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Access to food crucial to Salmon Arm society’s work on Indigenous wellness

‘Huge need’ for food security for families when traditional ways of sharing absent
Rise Up Helping Hands volunteers Irene Anderson and Marley Ormondy, program director Sherrelle Anderson and executive director Launa Payne, and volunteer Chantell Ducharme make healthy food and put together tote bags on Feb. 24 to give away. (Martha Wickett - Salmon Arm Observer)

At Rise Up Indigenous Wellness in Salmon Arm, food security is an ever-present focus.

The aim of the non-profit society, which has been in the region for over two years, is to support Indigenous families, youth and children in the region who are off reserve or away from their home communities.

Executive director Launa Payne and program director Sherrelle Anderson explained they have made food security for families an integral part of the holistic programs they offer. “At the start we were running programs, but there was such a huge need for providing food security for families,” Payne said.

“We found that our programs were an opportunity to distribute food because, particularly during all the no-meeting pandemic guidelines, our traditional way of sharing food, which would have been cultural gatherings where people take things home after, was interrupted.”

They started doing things such as send-home packages, while keeping in mind the aim to decolonize the diet as much as possible.

They looked at sending more fish and different game when it was available, for example, or even chicken and beef. And avoiding processed foods, sugar and starch, as much as possible.

With their Helping Hands program, Indigenous people who want to lend a hand come in and everyone builds hampers together, which are then distributed to families in need.

“When we distribute to our groups, we found this is a good way to build relationships,” explained Anderson.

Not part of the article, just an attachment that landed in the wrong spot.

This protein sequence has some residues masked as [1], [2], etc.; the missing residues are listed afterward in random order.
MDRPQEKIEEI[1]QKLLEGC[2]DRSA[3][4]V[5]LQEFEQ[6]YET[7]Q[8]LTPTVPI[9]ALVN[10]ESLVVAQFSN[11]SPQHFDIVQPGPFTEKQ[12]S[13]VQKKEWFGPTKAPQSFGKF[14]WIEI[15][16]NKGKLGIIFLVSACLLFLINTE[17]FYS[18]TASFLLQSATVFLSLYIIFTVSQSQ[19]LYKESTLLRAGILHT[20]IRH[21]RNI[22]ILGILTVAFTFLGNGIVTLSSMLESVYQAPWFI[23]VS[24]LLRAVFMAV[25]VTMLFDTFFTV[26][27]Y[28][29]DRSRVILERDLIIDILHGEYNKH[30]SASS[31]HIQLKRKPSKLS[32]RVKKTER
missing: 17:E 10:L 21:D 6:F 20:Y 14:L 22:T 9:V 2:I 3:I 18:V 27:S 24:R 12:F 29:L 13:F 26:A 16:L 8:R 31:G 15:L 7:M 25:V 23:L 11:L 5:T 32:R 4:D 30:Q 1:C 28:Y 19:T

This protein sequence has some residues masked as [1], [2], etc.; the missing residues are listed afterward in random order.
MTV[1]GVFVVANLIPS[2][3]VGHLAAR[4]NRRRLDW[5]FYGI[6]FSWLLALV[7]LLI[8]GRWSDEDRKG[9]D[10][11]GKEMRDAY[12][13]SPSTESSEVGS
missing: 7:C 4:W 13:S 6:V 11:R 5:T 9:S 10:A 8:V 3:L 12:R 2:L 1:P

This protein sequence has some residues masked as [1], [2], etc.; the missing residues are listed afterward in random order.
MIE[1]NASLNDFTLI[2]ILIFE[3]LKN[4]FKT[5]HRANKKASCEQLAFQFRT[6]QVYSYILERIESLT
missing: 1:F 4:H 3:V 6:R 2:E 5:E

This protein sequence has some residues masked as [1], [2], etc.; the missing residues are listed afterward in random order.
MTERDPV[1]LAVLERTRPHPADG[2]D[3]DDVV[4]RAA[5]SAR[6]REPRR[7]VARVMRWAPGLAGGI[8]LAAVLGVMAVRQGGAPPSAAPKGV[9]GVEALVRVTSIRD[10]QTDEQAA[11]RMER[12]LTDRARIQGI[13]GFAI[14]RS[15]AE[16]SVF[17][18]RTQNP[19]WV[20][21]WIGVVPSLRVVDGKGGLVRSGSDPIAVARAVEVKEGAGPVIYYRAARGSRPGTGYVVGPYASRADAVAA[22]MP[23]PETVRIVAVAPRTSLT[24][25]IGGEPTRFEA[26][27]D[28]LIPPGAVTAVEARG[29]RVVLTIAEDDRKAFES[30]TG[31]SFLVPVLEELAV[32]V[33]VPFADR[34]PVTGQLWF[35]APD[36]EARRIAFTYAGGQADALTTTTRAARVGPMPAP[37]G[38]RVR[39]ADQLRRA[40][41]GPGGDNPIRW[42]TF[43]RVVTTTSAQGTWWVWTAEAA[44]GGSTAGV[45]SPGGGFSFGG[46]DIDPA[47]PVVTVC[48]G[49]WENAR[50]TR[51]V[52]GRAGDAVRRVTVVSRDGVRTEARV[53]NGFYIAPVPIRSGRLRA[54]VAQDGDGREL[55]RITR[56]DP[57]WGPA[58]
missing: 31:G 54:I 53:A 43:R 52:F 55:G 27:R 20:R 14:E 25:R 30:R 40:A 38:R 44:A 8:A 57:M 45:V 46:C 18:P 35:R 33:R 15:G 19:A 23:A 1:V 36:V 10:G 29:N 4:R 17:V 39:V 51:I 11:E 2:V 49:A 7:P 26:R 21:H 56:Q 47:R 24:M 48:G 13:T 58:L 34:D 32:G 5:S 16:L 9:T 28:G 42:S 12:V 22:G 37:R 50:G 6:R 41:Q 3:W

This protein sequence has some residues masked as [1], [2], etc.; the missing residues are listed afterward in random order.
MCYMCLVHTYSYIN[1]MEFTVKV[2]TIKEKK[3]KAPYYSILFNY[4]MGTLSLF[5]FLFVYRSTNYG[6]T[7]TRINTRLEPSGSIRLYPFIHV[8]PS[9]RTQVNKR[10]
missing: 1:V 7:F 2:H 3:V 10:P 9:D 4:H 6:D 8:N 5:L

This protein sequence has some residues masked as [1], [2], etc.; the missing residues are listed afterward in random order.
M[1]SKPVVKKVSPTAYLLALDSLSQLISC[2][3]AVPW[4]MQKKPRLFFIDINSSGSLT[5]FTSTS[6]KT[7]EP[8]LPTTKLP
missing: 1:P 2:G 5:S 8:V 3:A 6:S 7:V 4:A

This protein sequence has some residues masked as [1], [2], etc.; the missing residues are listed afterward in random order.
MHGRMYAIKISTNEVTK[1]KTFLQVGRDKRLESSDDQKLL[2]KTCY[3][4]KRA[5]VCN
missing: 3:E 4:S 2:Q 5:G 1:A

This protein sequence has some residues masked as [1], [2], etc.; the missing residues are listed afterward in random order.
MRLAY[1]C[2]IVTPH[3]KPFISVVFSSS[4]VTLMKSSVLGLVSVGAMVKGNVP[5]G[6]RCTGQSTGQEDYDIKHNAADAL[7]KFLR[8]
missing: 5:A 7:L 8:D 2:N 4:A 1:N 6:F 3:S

“It kind of takes away from us trying to advertise what we’re doing.

“It’s just part of the package. If you’re in our group, you get the food, so it takes away the stigmatization in a way. It’s for everybody in the group, it’s not just like picking and choosing families. It seems like the easier way for us to help anybody. Because you don’t always know who’s in need too.”

There’s less talk-down, added Payne.

“If we’re doing a food group or say, one of our things was doing Cook with Kids, so we make food people can bring home to cook at home with their children,” Payne said.

“But some of the prep stuff would be the parents visiting and connecting. Just that we’re all helping each other out, rather than a saviour mentality.”

Read more: Indigenous teachings: Salmon Arm resident shares how to connect kids to nature

Read more: Rise Up Indigenous Wellness Society ready to roll in the Shuswap

The women noted they’re currently grant-dependent and are still building and growing their organization.

They have reached out to local bands and have working relationships with Splatsin and Neskonlith. They expect as they grow they may overlap with all four bands.

The women agree that building collaboration between different organizations which are providing food is important.

“We can do it in a lot of different ways,” said Payne, noting Rise Up donated foods to Food with Friends. “We’re all doing the same thing – it’s just how can we help support each other’s programming.”

Payne said a number of Salmon Arm businesses have been very supportive, such as Grillers Meats, Askew’s Foods and Save-On- Foods. “That’s one thing we are doing well right now as a community.”

The women emphasized that direct food support is huge, particularly with current high prices.

“Any way we can connect around that,” Payne said. “In the fall the last couple of years, we have done some canning and processing and workshops with families around that. How do we preserve food, how do we get healthy food on a budget – a callout if there’s any excess at local farms, it would be useful for that.”

Their vision for the future is to see more food programs that are holistic and family based, which would require having more access to funding to be able to feed more families and keep supports in place.

For more information on Rise Up Indigenous Wellness programs, visit the website or email
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Martha Wickett

About the Author: Martha Wickett

came to Salmon Arm in May of 2004 to work at the Observer. I was looking for a change from the hustle and bustle of the Lower Mainland, where I had spent more than a decade working in community newspapers.
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